Transocean Ltd. (NYSE:RIG) primarily offers deepwater and harsh environment oil and gas drilling services worldwide. The company owns or has partial ownership interests in 61 mobile offshore drilling units, including 28 ultra-deepwater floaters, 7 harsh environment floaters, 5 deepwater floaters, 11 midwater floaters, and 10 high-specification jackups. As of February, the company has stacked 27 rigs and idled 4 rigs. The cold stacked rigs serve as a company liability as they cost money and are unlikely to reenter the fleet.
RIG's stock price has outperformed the GICS Oil and Gas Drilling subindustry the last few months, including its offshore competitors such as Diamond Offshore Drilling Inc. (NYSE:DO), Ensco PLC (NYSE:ESV), and Rowan Companies plc (NYSE:RDC).
In a world of offshore drilling musical chairs, where companies are scrambling to unload rigs before the music stops, RIG seems to have found a chair to sit on. A recently published report indicates that RIG is considering selling its fleet of 15 shallow-water rigs for $1.2 billion. This would help out their balance sheet tremendously.
Also in January, GE Oil & Gas (NYSE:GE) announced they had entered into an agreement with RIG for $180 million to provide condition-based monitoring and maintenance services for pressure control equipment on seven of Transocean's rigs over the next 10 to 12 years.
RIG has managed to maintain positive earnings despite rapidly falling revenues in 2016, accomplished by controlling costs, reduced capital spending, and deferring delivery of seven new builds until 2020.
The table below highlights how RIG compares to the GICS Energy Equipment & Services industry aggregate. RIG has better figures for just about every fundamental factor, whether it be valuation, returns, or margin.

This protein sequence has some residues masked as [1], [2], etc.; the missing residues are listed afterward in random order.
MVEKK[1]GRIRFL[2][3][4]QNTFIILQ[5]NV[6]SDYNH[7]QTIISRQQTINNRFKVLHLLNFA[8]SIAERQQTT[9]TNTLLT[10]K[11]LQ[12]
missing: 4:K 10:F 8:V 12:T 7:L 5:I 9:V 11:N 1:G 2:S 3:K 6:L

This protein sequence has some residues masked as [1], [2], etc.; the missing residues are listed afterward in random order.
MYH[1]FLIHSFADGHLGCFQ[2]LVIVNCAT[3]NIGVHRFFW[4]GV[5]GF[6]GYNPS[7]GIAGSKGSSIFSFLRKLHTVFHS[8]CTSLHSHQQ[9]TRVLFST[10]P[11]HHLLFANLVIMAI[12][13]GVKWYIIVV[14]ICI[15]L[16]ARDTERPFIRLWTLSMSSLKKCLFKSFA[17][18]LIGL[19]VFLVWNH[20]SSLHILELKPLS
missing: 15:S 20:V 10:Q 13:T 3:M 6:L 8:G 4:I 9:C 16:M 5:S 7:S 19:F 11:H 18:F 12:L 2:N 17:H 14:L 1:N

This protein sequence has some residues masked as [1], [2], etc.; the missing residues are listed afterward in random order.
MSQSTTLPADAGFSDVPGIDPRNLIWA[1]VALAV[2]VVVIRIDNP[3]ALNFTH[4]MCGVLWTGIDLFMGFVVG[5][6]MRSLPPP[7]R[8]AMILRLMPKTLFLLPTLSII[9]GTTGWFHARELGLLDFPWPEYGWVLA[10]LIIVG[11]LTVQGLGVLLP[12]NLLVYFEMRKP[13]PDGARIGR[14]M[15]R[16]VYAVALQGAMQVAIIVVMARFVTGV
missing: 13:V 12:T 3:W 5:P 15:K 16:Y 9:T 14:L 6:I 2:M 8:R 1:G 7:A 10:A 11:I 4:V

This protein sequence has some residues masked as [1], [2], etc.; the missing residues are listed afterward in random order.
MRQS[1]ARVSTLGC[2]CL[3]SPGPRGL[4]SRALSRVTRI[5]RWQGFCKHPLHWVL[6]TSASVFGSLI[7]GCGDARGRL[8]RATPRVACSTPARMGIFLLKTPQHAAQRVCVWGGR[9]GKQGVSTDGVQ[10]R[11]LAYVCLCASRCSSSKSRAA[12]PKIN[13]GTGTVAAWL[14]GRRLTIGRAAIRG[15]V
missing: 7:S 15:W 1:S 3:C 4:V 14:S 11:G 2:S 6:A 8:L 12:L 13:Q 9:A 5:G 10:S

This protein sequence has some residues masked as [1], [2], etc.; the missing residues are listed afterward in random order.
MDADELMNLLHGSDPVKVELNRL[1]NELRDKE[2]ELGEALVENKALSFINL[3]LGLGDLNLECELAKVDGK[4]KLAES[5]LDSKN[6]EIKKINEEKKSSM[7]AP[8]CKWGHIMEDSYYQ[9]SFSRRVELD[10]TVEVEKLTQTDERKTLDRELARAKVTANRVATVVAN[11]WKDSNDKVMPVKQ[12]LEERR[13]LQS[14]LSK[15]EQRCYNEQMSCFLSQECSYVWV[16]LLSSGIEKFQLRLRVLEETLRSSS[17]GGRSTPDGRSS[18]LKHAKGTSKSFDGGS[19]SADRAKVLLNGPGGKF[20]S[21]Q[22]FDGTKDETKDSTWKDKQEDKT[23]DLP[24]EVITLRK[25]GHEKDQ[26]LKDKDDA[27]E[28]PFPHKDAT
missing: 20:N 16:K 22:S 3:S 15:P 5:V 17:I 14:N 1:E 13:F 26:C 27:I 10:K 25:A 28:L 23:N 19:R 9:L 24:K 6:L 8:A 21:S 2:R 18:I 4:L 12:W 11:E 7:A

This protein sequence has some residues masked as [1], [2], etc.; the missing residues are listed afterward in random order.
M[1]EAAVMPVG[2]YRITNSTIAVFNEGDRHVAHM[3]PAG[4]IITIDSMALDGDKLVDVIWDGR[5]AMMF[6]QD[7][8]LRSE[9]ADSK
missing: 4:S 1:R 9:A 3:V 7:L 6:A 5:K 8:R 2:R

Note that the industry includes companies that supply oil and gas equipment and services other than drilling.
But be aware, as Balance Sheet Explorer observes:
RIG has written down $6 billion since 2014. While the impairments have showed up on the cash flow statement and the income statement, they have been absent on the balance. In other words, the NPPE has remained roughly the same. This is because, according to accounting rules, the assets will be written down on the balance sheet only if the company keeps using the assets. Companies like RIG have simply elected to warm or cold-stack their rigs, effectively allowing them to keep the value of the balance sheet.
The fundamentals should be taken with a grain of salt, or should I say a drop of salt water. They are statistics in a rapidly changing market segment that don't necessarily apply to the future. Analysts expect that RIG will be operating in the red in 2017 as contracts wind down.
Even so, RIG's future appears to be relatively stable given the $11.3 billion backlog and $6.1 billion of liquidity, important factors in a market segment where survival mode will be the norm for offshore oil drillers, at least for the next couple of years.